Next generation activity trackers are wrist-worn trackers measuring heart rate with light-emitting diode (LED) reflection from the skin, reflecting tiny changes in skin blood volume. It is easy to understand their convenience, but their accuracy is questionable.

We’ve discussed a variety of health apps and wearables used for heart rate monitoring. The New York Attorney General recently fined several developers for heart rate monitoring apps that didn’t have the evidence to back up accuracy claims. And despite some well publicized uses of wearables like Fitbit for heart rate monitoring, the data supporting that use has been lacking.

Cadmus-Bertram et al tested four trackers on the market (Fitbit Surge, Basis Peak, Fitbit Charge, and Mio Fuse) against the gold standard ECG at rest and at 65% of maximum heart rate during exercise on the treadmill. Participants were healthy adults aged 30 to 65 years without cardiovascular conditions (N=40). Two trackers were randomly placed on right versus left wrist or proximal versus distal location on the wrist. Heart rates were measured at 1-minute intervals for 10 minutes at rest and during exercise.

Fitbit Surge (Fitbit) had the highest agreement with the ECG results (range 5.1 to 4.5 beats/min), followed by the Mio Fuse (Mio Global; 7.8 to 9.9 beats/min), Fitbit Charge (Fitbit; range 10.5 to 9.2 beats/min), and Basis Peak (Basis; range 17.1 to 22.6 beats/min).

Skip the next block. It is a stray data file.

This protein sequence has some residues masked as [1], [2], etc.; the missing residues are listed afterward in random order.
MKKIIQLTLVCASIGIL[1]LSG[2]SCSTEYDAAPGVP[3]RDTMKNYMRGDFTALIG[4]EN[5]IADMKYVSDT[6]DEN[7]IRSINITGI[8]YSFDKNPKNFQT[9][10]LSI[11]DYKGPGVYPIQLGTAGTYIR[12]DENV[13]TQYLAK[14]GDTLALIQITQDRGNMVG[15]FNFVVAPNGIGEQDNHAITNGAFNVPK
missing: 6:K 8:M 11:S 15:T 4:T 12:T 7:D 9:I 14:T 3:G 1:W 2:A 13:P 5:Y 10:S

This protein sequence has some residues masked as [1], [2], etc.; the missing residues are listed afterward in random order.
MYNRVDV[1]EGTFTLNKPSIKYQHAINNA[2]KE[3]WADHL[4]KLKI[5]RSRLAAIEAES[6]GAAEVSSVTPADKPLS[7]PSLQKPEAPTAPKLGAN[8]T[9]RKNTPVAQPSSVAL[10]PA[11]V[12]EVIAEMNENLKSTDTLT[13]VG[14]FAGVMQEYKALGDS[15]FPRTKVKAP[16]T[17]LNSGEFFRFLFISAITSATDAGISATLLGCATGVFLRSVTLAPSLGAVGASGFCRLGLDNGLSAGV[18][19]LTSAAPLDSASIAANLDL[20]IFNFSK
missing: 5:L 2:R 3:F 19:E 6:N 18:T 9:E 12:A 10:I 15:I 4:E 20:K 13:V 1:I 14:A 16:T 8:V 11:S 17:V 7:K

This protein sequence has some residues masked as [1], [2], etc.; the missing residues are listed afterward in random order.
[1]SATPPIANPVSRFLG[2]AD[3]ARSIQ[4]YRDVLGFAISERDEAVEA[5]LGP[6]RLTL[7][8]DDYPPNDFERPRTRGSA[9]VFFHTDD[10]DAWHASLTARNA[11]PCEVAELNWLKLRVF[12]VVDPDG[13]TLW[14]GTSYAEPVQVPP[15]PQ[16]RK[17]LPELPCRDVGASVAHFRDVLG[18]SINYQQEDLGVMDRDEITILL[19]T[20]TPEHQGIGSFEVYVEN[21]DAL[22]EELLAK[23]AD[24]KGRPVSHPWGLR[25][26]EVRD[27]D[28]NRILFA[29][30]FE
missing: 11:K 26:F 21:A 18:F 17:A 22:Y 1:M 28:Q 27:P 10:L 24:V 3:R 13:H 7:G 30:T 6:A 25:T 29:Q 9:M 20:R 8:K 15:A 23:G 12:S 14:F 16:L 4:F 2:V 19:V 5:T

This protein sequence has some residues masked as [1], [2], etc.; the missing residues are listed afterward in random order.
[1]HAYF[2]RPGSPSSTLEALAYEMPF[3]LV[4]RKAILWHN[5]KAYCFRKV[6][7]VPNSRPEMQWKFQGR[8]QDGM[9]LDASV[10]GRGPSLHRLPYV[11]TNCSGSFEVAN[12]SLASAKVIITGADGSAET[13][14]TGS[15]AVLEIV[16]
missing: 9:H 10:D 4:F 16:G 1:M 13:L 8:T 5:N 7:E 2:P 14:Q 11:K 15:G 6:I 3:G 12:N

The reproducibility of the results was measured by the repeatability coefficient, where a smaller value is more beneficial. For ECG, the repeatability coefficient was 5.3 beats/min at rest and 9.1 beats/min during exercise. The repeatability coefficient was lowest for the Fitbit Surge (4.2 beats/min at rest; 20.6 beats/min during exercise), followed by the Fitbit Charge (10.9 beats/min at rest; 21.6 beats/min during exercise), Mio Fuse (10.9 beats/min at rest; 23.7 beats/min during exercise), and Basis Peak (19.3 beats/min at rest; 20.2 beats/min during exercise). The location of the tracker on the wrist did not seem to affect measurements.

Although the level of agreement with ECG results and the repeatability coefficient was comparable to ECG at rest for some devices such as the Fitbit Surge, the accuracy and precision of the measurements seems to vary a lot during exercise. This is similar to another study we covered from the Cleveland Clinic last year in which 50 patients were enrolled. Both studies are limited by enrollment of generally young and healthy patients.

While these wrist devices may provide a sufficient approximation for assessing daily activity and exercise, more work is needed before using the data clinically. As a side note, safety of using these trackers should also be tested carefully, as we can see with the recent recall of Basis Peak due to overheating issues.